Dr. Atul Gawande is quickly becoming my hero. Two weeks ago, I read his article in the New Yorker Magazine entitled "The Cost Conundrum" where he went to McAllen, Tx to figure out why healthcare there costs more than any other place in the country. By getting past all the stereotypical (and inaccurate) reasons people give for high medical costs, he delivers perhaps the most honest look at medical economics that I have ever read.
This week, Dr. Gawande is at it again. His current article is a print out of the commencement address he gave at the University of Chicago School of Medicine. In it, he states the solution to the health care crisis lies in finding "positive deviants." These are people and organizations who are doing what is right as opposed to doing what makes the most money. He believes that by following their example, the rest of health care can and will benefit. I love this idea because he is not saying we need to spend billions of dollars looking for a solution. He is saying that we have the solution right under our noses, we just have to look more to the fringe than the mainstream to find it.
Having spent the last 6 years of my life trying to figure out how to deliver great care to my patients despite the toxic insurance environment, I understand exactly what he is saying. Mainstream medicine is wrought with practices which have done a great job maximizing revenues from procedures and labs. But this has only served to increase overall costs while neither increasing life expectancy or the patient's quality of life (in fact, many times it decreases them). Financially, the temptation is constantly looming to jump into the fray and start offering more procedures even though ethically, offering these tests creates a dilemma of whether the decision to test is being done because of true evidence-based medical necessity or because it generates money. Despite this, there remains a staunch group of us on the fringe (in the ideal medical practice movement and otherwise) who continue to sacrifice in order to fight the honorable fight for our patients. I love the idea of being a positive deviant. I'm sure my patients love it too.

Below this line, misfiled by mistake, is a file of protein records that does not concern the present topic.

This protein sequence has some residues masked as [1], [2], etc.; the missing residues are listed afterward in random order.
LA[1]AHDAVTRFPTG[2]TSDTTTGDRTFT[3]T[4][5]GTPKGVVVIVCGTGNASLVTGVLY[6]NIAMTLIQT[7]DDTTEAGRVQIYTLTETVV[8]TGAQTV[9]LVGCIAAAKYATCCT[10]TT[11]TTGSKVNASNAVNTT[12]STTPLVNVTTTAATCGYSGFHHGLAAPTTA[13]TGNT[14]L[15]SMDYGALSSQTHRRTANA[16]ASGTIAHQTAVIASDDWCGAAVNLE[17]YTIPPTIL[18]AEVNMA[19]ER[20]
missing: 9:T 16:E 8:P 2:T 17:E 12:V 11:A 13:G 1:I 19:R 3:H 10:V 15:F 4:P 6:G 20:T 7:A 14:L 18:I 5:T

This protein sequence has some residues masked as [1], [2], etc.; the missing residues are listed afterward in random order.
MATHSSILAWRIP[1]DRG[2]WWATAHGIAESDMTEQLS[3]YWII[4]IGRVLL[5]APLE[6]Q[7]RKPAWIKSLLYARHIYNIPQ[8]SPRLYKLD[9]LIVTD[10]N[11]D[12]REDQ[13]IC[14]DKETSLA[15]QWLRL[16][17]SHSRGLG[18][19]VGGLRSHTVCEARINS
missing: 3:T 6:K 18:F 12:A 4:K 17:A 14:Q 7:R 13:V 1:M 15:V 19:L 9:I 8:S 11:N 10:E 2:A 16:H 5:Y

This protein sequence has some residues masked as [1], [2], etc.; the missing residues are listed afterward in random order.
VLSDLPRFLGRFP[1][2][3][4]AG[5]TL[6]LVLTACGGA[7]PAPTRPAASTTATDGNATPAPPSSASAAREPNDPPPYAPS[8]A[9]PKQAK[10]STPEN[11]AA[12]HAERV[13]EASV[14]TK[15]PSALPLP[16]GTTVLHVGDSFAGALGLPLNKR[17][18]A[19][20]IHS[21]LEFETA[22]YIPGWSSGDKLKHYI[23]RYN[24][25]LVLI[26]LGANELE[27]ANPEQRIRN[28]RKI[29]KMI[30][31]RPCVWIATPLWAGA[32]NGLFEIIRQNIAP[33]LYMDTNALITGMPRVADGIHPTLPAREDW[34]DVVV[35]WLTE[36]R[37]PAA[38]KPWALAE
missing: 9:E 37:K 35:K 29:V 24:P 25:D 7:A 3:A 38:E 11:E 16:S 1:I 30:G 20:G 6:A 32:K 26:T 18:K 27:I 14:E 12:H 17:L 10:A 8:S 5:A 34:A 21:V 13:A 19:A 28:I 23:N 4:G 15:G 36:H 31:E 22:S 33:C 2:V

John Brady MD